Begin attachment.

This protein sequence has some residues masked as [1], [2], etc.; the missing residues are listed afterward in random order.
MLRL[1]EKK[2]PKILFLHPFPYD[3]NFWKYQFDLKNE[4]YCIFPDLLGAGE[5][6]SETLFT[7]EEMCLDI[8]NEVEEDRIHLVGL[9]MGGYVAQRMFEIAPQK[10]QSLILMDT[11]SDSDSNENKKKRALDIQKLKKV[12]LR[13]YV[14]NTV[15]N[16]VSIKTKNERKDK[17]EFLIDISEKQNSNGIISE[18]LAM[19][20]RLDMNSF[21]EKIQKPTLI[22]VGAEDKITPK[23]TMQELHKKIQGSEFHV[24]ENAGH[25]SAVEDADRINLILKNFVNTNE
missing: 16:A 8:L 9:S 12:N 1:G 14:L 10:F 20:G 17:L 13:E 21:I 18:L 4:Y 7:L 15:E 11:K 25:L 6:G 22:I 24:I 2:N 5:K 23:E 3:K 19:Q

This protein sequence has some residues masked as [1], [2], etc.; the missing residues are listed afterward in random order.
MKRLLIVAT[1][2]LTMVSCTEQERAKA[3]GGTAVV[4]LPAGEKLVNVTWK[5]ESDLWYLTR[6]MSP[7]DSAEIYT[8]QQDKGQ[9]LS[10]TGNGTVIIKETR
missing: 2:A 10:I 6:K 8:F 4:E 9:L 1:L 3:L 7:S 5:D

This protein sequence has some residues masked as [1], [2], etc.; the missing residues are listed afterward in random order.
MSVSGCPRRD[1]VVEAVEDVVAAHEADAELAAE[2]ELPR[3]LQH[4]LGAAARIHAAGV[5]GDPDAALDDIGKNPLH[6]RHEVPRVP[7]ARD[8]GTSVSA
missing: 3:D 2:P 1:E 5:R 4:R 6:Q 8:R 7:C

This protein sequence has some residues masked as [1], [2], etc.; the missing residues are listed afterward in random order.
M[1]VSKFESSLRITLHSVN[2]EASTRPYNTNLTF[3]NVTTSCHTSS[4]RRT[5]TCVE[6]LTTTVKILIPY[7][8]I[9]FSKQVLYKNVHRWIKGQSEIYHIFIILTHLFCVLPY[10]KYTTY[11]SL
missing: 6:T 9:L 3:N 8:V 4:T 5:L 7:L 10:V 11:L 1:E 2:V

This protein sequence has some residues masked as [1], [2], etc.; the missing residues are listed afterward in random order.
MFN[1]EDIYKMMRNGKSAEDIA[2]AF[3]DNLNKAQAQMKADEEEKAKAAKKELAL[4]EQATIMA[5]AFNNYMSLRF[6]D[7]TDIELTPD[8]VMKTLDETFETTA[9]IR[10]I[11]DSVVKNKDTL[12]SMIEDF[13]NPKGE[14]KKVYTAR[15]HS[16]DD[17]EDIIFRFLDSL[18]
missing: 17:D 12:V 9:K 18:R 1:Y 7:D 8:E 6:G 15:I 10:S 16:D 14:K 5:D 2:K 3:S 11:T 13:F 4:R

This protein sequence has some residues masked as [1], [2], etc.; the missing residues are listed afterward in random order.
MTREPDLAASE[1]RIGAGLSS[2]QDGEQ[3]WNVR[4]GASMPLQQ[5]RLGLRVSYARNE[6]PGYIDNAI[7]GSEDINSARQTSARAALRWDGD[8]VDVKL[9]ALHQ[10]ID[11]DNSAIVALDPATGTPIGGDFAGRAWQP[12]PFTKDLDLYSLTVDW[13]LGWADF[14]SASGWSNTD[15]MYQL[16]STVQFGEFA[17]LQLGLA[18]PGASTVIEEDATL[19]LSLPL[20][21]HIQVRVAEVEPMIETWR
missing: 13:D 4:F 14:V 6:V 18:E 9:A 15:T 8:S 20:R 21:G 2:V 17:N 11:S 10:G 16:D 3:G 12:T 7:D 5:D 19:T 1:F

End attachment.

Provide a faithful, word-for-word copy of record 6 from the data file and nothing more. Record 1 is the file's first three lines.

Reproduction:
This protein sequence has some residues masked as [1], [2], etc.; the missing residues are listed afterward in random order.
MTREPDLAASE[1]RIGAGLSS[2]QDGEQ[3]WNVR[4]GASMPLQQ[5]RLGLRVSYARNE[6]PGYIDNAI[7]GSEDINSARQTSARAALRWDGD[8]VDVKL[9]ALHQ[10]ID[11]DNSAIVALDPATGTPIGGDFAGRAWQP[12]PFTKDLDLYSLTVDW[13]LGWADF[14]SASGWSNTD[15]MYQL[16]STVQFGEFA[17]LQLGLA[18]PGASTVIEEDATL[19]LSLPL[20][21]HIQVRVAEVEPMIETWR
missing: 13:D 4:F 14:V 6:V 18:E 9:A 15:T 8:S 20:R 21:G 2:V 17:N 11:S 10:G 16:D 3:G 12:T 7:D 5:D 19:T 1:F